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May 2008 From the Editor: Facing your Artistic Fears - EBSQ: Art Meets Blog
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May 2008 From the Editor: Facing your Artistic Fears
 
La Renaissance De La Mort by Emily F Balivet
Emily F. Balivet

Last month, I got the opportunity to tackle an artistic fear of mine: hot glass. The Pittsburgh Glass Center offers classes ranging from beginner to expert from some of the greatest glass makers in the world and I'd been dying to try something since the center opened 5 years ago. I pictured myself as a brilliant glass artist, making beautiful objects I could never quite picture fully in my head, and showing at the lovely glass gallery down on Ellsworth. Of course, now that I live an hour away instead of walking distance, I finally got my chance via a short 3-hour workshop to create a garden float.

Why so scared? Well, a lot of reasons. One would be my asthma and fear of not being able to blow (I didn't have to, thank goodness!) or having an asthma attack from the heat. Another fear was being burnt. This may seem silly, but I am also famously the person in Tom McClelland's "Intro to Bronze" class that ended up in the emergency room for foolisly thinking I could use my bare fingers to wiggle off a bit of metal flashing I'd been grinding and ended up with hot bronze slivers under my skin. (Tom wouldn't let me back into his class without gloves after that). Plus, there is something scarily seductive about hot glowing glass that makes you want to touch it. And that would be bad.

But the biggest fear? Lack of aptitude. I was lousy at bronze, although I'd give it a go again in a heartbeat. I was never terribly good at printmaking either since I couldn't wrap my brain around why I'd want to make multiples of anything. There is a very good chance that I will be utterly crap at glass as well. I still haven't seen how my globe has turned out since it had to go straight to a kiln for a controlled cool down. But I am so glad I tried it despite the fear-and the heat. And if I stink at it, at least I'll know.

What artistic risk have you been putting off?
 
Amie Gillingham
1 May 2008
Get out of the vacuum and express yourself! 

 

In this issue:

Amie Gillingham "Facing your Artistic Fears"
Melissa Morton "EBSQ Live: May 2008: Palette Knife Painting"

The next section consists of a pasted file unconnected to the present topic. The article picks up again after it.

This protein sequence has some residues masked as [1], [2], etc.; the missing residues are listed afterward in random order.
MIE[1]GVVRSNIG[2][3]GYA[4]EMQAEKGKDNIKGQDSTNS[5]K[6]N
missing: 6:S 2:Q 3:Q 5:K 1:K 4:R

EBSQ "EBSQ Announces Newest Juried Artist Members"
Cary Dunlap "Rediscovering Community: One Artist's Take on Art All Night"
Amie Gillingham "Featured Artist: Bruce Cantwell"

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Comments
tagscats From: tagscats Date: May 3rd, 2008 03:02 pm (UTC) (Link)

risky...

I'm glad you got to try your hand at the glasswork and something you have been wanting to do. I've always been fascinated by glass and enjoyed a lampworked bead workshop I took a few years ago. Just not the time or space to really get into that, unfortunately.

My biggest fear has to do with abstracts. I love them and would love to do them, but, I will stare at a blank canvas with that in mind and I feel I don't know what to put there without a reference of some sort. Fear of it looking crappy I guess, similar to your fears of how your globe might look. But, then again, I have to think even those masters of their respective genres go through similar doubts and bad canvases, and if one doesn't just DO something, face the fear, slog through the doubt, how then does one eventually come up with something fantastic? I was watching a program about Degas the other night and he was always plagued with doubts. Silly, huh? Those guys of course never felt that way. haha.
wickedgillie From: wickedgillie Date: May 3rd, 2008 03:09 pm (UTC) (Link)

Re: risky...

It's also easy to forget how much of a rebel Degas was. He took a lot of risk with perspective and subject matter is his work, essentially breaking new artistic ground. I'd be surprised if he wasn't plagued with some doubts at the time, although there's also a reason why he's one of the most revered artists of the Impressionist era. He trundled on.
tagscats From: tagscats Date: May 3rd, 2008 05:43 pm (UTC) (Link)

Re: risky...

Oh my yes, Degas surely did do different things. Interesting, I was just watching a dvd I have about him, and some of the things he did later in life, with pastels, led on to artists like Matisse.

From: toucanne Date: May 3rd, 2008 04:52 pm (UTC) (Link)
I have no fear, except the general fear of failure. That's been my biggest stumbling block, as sometimes I'll do nothing rather than risk failure. But if I jump in, I get in the zone and then I'm OK. But it's a constant struggle.

I loved ceramics in college, but sucked at throwing. I still have all these pots with nice glaze and thick, heavy bottoms. The feel of clay is yummy, and if I get an opportunity, I might try that again.

I enjoyed your workshop photos on Flickr, Amie.

Tracey, what works for me with abstracts is to cover the canvas with paint as quickly as possible, so you no longer have all that intimidating white... and then shapes will come up by themselves! :-)
tagscats From: tagscats Date: May 3rd, 2008 05:30 pm (UTC) (Link)

hmmm

yes, Muriel, I get what you are saying. Sometimes I just go through periods where I'm afraid to touch the oils again, if I have been away from them too long, like I've somehow forgotten how to paint. Silly, but, it's weird how the mind works. And then I am fine once I really get started, and then things seem to just start flowing out. And yes, just jumping right in again usually does the trick.

However, another fear I have with abstracts, and maybe it's because I haven't done them and therefore don't even have a "style", is that I would be afraid of un-intentionally copying someone else.

But I guess that is a fear I have as well, of not having my own voice in my work.

Edited at 2008-05-03 05:32 pm (UTC)
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